The climbing seems to go on forever and the black flies are vicious. An occasional breeze keeps us cool and forces the black flies away from us, but it's not consistent and they swarm. We reach the summit of North Peak and take a few pictures. We don't dawdle as the flies are crazy making. I can understand why livestock go insane from their swarming and biting. I am flailing and anxious to get going, but stop and get a compass bearing as is prudent.
I find the entrance to the herd path as I remember it. It's very overgrown and hard to see if you don't know where it is. After about 50 yards the herd path becomes clearer and we make good time. I am using the starting point Bernie provided me, which was an excellent line up. Compass bearing 122 degrees SE. We reach the spot and I offer Nancy the lead. Smiling, she takes a bearing and starts up to the ridge. At first the going is pretty easy - in fact, most of the way is easy - it's a perfect line, not too many blow downs, no tight, nasty spruce areas to push through. We are wearing short sleeves and shorts. It's too hot for long pants. We'll take the scratches for temperature control.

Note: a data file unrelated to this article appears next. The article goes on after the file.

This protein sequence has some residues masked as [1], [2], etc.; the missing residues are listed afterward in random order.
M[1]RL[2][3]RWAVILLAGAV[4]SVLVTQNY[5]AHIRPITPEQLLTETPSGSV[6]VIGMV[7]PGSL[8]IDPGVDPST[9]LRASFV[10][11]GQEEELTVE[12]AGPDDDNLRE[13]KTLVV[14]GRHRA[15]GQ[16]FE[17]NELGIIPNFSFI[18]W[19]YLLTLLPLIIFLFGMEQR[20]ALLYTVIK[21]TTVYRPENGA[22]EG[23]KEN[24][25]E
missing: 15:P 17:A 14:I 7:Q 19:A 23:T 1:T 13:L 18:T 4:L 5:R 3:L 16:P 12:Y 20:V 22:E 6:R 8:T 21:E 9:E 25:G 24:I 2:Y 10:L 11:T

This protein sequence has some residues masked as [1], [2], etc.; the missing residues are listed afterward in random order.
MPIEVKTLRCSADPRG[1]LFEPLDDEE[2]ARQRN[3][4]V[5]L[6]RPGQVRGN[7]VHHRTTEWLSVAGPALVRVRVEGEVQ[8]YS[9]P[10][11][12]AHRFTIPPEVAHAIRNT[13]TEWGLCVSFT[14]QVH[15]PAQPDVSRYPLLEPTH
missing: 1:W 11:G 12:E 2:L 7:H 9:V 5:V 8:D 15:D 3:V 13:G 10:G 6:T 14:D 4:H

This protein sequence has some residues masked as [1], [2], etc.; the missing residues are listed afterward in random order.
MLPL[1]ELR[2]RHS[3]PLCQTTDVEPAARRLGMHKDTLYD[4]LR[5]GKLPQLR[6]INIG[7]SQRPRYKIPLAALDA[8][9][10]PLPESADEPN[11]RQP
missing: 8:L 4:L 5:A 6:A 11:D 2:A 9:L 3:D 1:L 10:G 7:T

We head right toward the summit. As we near the height of land we find the large rock with a small cairn on it and I know we were close. Yup, I look and there it is - the summit canister. Woo Hoo! The black flies, however, are vicious so Nancy writes a quick note, we sign it, and start back.
Critical moment here. Because of the black flies and the fact that we haven't eaten lunch yet (the flies are so bad we can't stop to eat) we both want to get down fast so we get onto the first herd path we see and begin our descent. Checking the GPS I see we are off our line, but we decide we should keep descending and ease our way back to the original line to the left. What I don't notice on the map is that the line we came up followed the ridge line, and the line we are taking down falls off the ridge line to the right as we head south. I keep trying to edge left, but we are trapped by blow downs and spruce hell. Checking my GPS we never seem to make any progress toward the left and our original bearing.